The 2018 legislative session began last week and members and staff hit the ground running, already working on a number of important issues. Hope springs eternal at the beginning of every legislative session and this year is no different as I look forward to accomplishing the things you sent me to St. Paul to do. I am grateful and humbled for your continued support.
Perhaps the largest issue that will be debated this session will be centered on the state's response to the federal tax reform bill that was enacted at the end of 2017. The crux of the issues lies in whether the state should fully conform to the new federal tax code or not.
The 2017 federal tax law, enacted last December, changed the federal tax code substantially. Without Minnesota taking action to respond to these changes through tax conformity there will be a series of complex issues that the state's revenue department cannot easily mitigate. Filing your tax return will likely be delayed or simply unable to be processed.
Conversely, if the state does fully conform without additional policy changes, the revenue department estimates that an additional half-million in new state taxes could be collected from Minnesotans in the current biennium and more than $1 billion in the 2020-21 biennium.
Clearly, such an increase in revenue would be unacceptable. However, not conforming to the federal tax changes would also be unacceptable. Here you can see the bind that lawmakers are in as we try and untangle this complex problem.
Ultimately I expect some type of federal tax conformity to happen this year. My goal is to make sure that you and your family are able to enjoy the benefits of the new federal tax reform bill while being held harmless for any additional revenue the state may collect.
Ensuring that you are able to keep more of your hard-earned money is crucial in helping to grow our local economy. Thankfully, tax relief isn't only taking place at the federal level.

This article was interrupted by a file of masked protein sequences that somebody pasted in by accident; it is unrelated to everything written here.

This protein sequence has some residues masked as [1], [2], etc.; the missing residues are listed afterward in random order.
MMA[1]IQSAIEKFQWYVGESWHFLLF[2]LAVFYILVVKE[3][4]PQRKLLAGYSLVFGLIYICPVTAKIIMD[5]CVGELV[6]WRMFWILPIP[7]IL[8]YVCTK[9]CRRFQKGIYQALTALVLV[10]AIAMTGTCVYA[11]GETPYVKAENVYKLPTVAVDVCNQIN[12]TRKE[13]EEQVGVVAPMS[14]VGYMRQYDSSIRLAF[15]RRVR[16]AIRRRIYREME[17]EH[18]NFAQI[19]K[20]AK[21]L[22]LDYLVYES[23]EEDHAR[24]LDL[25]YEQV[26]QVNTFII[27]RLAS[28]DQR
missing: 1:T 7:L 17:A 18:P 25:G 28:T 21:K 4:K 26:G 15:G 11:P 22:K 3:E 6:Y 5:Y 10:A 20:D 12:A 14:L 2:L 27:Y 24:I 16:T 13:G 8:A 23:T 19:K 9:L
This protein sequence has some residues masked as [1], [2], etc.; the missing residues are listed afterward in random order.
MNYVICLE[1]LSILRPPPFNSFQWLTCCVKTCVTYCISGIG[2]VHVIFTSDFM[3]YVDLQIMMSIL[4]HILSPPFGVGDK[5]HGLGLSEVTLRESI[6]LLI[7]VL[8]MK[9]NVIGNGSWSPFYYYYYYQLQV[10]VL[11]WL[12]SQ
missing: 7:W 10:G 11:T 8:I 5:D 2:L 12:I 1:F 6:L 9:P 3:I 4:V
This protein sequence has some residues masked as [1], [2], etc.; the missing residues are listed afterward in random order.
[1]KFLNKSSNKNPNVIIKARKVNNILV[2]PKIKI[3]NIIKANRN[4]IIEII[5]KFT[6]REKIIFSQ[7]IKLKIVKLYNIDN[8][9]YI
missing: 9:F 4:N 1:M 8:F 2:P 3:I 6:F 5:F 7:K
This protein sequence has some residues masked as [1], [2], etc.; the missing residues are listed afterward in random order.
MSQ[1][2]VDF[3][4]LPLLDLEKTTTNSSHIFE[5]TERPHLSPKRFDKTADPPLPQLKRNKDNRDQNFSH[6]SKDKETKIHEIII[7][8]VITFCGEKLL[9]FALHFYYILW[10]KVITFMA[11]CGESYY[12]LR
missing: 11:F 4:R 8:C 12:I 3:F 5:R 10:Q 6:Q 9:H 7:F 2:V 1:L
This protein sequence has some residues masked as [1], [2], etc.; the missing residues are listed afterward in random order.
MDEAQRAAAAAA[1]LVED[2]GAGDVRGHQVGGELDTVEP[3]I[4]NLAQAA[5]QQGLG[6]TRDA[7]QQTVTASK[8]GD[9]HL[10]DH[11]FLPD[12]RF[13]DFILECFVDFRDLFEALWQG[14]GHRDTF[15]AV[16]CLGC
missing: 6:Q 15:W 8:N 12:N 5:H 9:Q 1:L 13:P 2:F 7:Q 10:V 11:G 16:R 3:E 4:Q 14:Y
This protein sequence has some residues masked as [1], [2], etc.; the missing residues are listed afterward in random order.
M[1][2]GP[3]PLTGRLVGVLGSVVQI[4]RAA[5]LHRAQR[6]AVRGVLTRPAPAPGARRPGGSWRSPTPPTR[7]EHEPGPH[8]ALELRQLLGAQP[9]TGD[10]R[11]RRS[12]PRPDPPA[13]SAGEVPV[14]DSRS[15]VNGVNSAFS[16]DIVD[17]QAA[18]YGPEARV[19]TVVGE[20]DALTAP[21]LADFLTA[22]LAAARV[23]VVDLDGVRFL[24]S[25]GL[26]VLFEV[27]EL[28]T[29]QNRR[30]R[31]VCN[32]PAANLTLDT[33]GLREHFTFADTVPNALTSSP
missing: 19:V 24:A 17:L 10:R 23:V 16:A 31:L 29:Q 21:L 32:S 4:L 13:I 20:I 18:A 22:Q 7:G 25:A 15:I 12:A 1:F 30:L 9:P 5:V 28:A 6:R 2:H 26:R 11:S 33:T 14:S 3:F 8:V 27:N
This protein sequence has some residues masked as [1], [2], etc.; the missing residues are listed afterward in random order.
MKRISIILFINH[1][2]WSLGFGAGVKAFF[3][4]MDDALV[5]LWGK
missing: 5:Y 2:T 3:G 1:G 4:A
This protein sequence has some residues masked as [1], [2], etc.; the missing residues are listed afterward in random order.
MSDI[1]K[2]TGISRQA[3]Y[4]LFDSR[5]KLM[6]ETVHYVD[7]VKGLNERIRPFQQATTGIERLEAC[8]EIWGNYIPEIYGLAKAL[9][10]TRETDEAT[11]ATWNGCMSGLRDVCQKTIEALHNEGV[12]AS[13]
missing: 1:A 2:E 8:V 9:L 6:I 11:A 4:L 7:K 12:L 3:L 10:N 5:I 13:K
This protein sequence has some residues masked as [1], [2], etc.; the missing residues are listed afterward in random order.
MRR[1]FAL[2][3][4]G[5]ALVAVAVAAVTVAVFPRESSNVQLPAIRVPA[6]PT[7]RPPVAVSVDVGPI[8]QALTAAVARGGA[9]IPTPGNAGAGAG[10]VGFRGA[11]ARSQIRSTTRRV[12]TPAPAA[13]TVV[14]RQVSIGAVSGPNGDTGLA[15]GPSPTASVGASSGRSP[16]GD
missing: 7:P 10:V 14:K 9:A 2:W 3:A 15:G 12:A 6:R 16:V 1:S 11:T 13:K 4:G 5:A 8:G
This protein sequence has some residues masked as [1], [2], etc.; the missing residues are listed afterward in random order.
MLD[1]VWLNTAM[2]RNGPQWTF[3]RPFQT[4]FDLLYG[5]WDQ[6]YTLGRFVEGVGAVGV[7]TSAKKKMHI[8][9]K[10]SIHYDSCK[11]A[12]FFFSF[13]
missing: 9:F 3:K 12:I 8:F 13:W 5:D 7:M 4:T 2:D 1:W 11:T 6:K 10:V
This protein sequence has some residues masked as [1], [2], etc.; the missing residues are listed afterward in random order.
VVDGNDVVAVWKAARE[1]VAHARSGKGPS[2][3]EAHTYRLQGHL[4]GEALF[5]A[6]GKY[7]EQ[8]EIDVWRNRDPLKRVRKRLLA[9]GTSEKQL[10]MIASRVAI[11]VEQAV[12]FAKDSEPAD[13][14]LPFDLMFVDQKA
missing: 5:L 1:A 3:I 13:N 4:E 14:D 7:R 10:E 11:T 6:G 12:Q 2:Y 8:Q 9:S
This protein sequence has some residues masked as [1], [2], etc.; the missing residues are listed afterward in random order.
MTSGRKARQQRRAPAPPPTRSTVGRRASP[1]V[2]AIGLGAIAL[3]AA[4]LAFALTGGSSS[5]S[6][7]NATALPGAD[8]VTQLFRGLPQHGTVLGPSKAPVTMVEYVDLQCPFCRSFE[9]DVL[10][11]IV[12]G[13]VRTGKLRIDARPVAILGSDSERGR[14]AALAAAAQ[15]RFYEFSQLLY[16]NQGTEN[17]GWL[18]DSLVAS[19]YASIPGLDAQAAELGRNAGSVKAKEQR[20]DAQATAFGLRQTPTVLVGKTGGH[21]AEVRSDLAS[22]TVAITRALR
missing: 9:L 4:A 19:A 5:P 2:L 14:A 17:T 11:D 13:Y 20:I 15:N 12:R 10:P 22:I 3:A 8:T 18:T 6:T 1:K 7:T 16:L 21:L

Just last year, Minnesota enacted one of the largest tax relief bills in our state's history. That tax cut combined with the federal reform means that Minnesotans will be keeping as much of their hard-earned money as ever before.
We continue to get further confirmation that tax reform at the state and federal levels are helping grow the economy as state economists released their annual February budget forecast on Wednesday. The forecast revealed that Minnesota can expect a $329 million surplus for the remainder of the biennium.
The state's official budget office, cited "increased U.S. economic growth arising, in part, from short-term stimulus from federal tax law changes" as causes for the positive budget outlook. They went on to say that because of the federal Tax Cuts and Jobs Act of 2017, economists expect more money in consumers' pockets, which, coupled with low unemployment rates, will help grow the economy.
As you can see, tax cuts are growing the economy and bringing in increased revenue, despite lower tax rates. Things are looking up for both the state and national economies.
Again, it is an honor to represent you at the capitol. Please do not hesitate to reach out to me to share any thoughts or concerns you may have about state government or the job I'm doing as your representative. It would be great to talk with you. I can be reached by phone at 651-296-8237 or via email at email@example.com.
Have a great weekend,